An Afghan village-based model for medicine production and economic development

By transforming poppy into morphine medicines in Afghan villages, the entire poppy cultivation system can be controlled at two levels, by maximising Afghanistan’s renowned tradition of strong local control systems. With medicines being produced in the village, the villagers, together with government officials and international actors, can secure the entire manufacturing process, from the seeds to the final medicine tablets. ‘Exported’ directly from the villages to Kabul and international markets in tablet form, the trade in locally produced medicines can be completely secured.

The economic profits from Poppy for Medicine projects will remain in the village, providing the necessary leverage for farming communities to diversify their economic activities. Further, the profits generated by exporting morphine tables would accommodate all stakeholders, including middle-men and local power-holders. Producing internationally tradable commodities, Poppy for Medicine projects would also benefit the central government.

Poppy plants


Locally owned and operated, village-based poppy control models would have beneficial ‘ink blot’ effects on security and economic development in the regions around the villages, and thus complement the international community’s mission in Afghanistan.

Poppy for Medicine model adaptable to local conditions

This village-based Poppy for Medicine model is grounded in proven, local control systems which were documented in extensive sociological and criminological field research undertaken throughout 2005 and 2006. The model can be easily adapted to the specific circumstances of different regions of Afghanistan, where poppy licensing is most needed.

An Afghan-owned solution to the Global Pain Crisis

Given the increasing global demand for essential poppy-based pain medicines such as morphine, Afghanistan is ideally positioned to address the substantial gap in the international market for these medicines.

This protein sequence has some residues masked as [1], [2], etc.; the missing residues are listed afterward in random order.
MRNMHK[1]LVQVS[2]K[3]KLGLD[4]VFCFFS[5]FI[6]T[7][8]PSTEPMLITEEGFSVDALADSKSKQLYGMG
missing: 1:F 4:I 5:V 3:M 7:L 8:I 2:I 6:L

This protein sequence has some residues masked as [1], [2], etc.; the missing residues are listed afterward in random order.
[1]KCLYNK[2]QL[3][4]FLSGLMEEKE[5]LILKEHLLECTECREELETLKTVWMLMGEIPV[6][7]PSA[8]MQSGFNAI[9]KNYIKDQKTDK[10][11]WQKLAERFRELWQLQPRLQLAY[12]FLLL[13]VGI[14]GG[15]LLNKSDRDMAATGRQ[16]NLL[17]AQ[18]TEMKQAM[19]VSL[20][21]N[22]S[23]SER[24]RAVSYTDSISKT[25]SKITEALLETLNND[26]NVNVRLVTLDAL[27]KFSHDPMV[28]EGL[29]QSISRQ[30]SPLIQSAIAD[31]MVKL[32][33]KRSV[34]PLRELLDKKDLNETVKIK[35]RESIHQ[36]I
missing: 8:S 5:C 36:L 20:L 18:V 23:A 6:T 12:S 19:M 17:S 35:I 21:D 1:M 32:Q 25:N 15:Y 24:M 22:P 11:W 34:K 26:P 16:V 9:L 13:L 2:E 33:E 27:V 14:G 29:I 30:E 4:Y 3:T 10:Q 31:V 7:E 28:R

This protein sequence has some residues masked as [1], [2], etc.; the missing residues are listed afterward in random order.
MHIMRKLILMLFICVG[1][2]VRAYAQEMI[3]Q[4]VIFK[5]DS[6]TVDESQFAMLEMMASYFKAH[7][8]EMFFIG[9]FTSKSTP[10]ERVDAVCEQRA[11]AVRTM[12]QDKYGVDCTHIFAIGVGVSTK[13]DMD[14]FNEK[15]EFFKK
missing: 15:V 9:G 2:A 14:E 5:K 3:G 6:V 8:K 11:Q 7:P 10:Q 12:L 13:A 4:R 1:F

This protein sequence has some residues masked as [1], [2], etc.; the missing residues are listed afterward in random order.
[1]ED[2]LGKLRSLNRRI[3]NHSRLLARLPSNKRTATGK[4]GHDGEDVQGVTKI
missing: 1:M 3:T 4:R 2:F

Exported under special trade frameworks from Afghan villages and used within the region and globally, Afghan morphine would help address the global demand for essential pain medicines, which, according to the International Narcotics Control Board whose mandate is to ensure an adequate supply of morphine for medical and scientific purposes, 80 percent of the world’s population, including Afghanistan, face an acute shortage of essential morphine medicines.

By facilitating the production and promotion of an Afghan humanitarian brand of morphine, the international community can vividly demonstrate that post-conflict states such as Afghanistan have the potential to diversify their economies and become international trade partners.

Pilot Projects needed for next planting season

To fully test the village-based Poppy for Medicine model, pilot projects should be undertaken in the next planting season. These projects will define the precise parameters of Poppy for Medicine projects in different regions.

Download the Poppy for Medicine in Afghanistan pdf here

Pavot Pour Medicaments

Amapola para Medicina

Papaveri per Medicine

Мак Для Медицины в Афганистане